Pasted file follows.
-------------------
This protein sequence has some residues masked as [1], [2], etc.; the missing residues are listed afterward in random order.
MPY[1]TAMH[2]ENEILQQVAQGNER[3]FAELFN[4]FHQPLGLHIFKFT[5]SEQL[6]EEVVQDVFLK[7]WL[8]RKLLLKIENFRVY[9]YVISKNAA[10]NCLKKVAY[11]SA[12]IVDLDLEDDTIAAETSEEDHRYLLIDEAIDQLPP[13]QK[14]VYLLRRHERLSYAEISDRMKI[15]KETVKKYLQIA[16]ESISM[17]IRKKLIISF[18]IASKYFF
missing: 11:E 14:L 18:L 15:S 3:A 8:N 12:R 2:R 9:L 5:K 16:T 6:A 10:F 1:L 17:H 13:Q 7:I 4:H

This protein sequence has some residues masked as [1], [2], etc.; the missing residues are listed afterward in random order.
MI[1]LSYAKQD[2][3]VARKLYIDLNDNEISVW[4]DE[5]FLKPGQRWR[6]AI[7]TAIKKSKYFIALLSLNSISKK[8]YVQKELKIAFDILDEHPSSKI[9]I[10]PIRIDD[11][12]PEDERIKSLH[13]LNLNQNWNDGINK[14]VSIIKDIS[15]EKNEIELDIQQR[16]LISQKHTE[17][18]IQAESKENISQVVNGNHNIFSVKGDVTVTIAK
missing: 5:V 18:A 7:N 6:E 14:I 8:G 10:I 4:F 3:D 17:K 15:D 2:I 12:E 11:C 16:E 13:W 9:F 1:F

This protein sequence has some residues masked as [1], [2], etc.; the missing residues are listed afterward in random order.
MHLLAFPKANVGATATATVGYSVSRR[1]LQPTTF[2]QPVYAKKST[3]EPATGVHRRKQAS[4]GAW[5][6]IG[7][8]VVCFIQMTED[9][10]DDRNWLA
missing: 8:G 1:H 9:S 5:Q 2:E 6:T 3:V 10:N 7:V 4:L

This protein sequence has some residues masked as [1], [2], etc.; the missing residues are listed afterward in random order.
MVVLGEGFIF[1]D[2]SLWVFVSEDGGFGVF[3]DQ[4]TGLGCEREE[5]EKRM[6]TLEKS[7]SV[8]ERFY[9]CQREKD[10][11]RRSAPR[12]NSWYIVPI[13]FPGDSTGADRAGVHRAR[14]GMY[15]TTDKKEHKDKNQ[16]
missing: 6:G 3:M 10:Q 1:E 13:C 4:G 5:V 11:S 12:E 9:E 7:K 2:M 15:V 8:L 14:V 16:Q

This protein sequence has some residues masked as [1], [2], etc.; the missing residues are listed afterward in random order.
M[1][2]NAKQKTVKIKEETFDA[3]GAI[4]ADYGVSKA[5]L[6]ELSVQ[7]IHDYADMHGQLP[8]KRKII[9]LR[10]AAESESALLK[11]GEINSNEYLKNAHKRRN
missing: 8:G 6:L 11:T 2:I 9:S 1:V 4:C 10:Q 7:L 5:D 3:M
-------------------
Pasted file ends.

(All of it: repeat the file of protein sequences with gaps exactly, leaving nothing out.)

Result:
This protein sequence has some residues masked as [1], [2], etc.; the missing residues are listed afterward in random order.
MPY[1]TAMH[2]ENEILQQVAQGNER[3]FAELFN[4]FHQPLGLHIFKFT[5]SEQL[6]EEVVQDVFLK[7]WL[8]RKLLLKIENFRVY[9]YVISKNAA[10]NCLKKVAY[11]SA[12]IVDLDLEDDTIAAETSEEDHRYLLIDEAIDQLPP[13]QK[14]VYLLRRHERLSYAEISDRMKI[15]KETVKKYLQIA[16]ESISM[17]IRKKLIISF[18]IASKYFF
missing: 11:E 14:L 18:L 15:S 3:A 8:N 12:R 2:R 9:L 5:K 16:T 6:A 10:F 1:L 17:H 13:Q 7:I 4:H

This protein sequence has some residues masked as [1], [2], etc.; the missing residues are listed afterward in random order.
MI[1]LSYAKQD[2][3]VARKLYIDLNDNEISVW[4]DE[5]FLKPGQRWR[6]AI[7]TAIKKSKYFIALLSLNSISKK[8]YVQKELKIAFDILDEHPSSKI[9]I[10]PIRIDD[11][12]PEDERIKSLH[13]LNLNQNWNDGINK[14]VSIIKDIS[15]EKNEIELDIQQR[16]LISQKHTE[17][18]IQAESKENISQVVNGNHNIFSVKGDVTVTIAK
missing: 5:V 18:A 7:N 6:E 14:I 8:G 10:I 4:F 3:D 17:K 15:D 2:I 12:E 11:C 16:E 13:W 9:F 1:F

This protein sequence has some residues masked as [1], [2], etc.; the missing residues are listed afterward in random order.
MHLLAFPKANVGATATATVGYSVSRR[1]LQPTTF[2]QPVYAKKST[3]EPATGVHRRKQAS[4]GAW[5][6]IG[7][8]VVCFIQMTED[9][10]DDRNWLA
missing: 8:G 1:H 9:S 5:Q 2:E 6:T 3:V 10:N 7:V 4:L

This protein sequence has some residues masked as [1], [2], etc.; the missing residues are listed afterward in random order.
MVVLGEGFIF[1]D[2]SLWVFVSEDGGFGVF[3]DQ[4]TGLGCEREE[5]EKRM[6]TLEKS[7]SV[8]ERFY[9]CQREKD[10][11]RRSAPR[12]NSWYIVPI[13]FPGDSTGADRAGVHRAR[14]GMY[15]TTDKKEHKDKNQ[16]
missing: 6:G 3:M 10:Q 1:E 13:C 4:G 5:V 11:S 12:E 9:E 7:K 2:M 15:V 8:L 14:V 16:Q

This protein sequence has some residues masked as [1], [2], etc.; the missing residues are listed afterward in random order.
M[1][2]NAKQKTVKIKEETFDA[3]GAI[4]ADYGVSKA[5]L[6]ELSVQ[7]IHDYADMHGQLP[8]KRKII[9]LR[10]AAESESALLK[11]GEINSNEYLKNAHKRRN
missing: 8:G 6:L 11:T 2:I 9:S 1:V 4:C 10:Q 7:L 5:D 3:M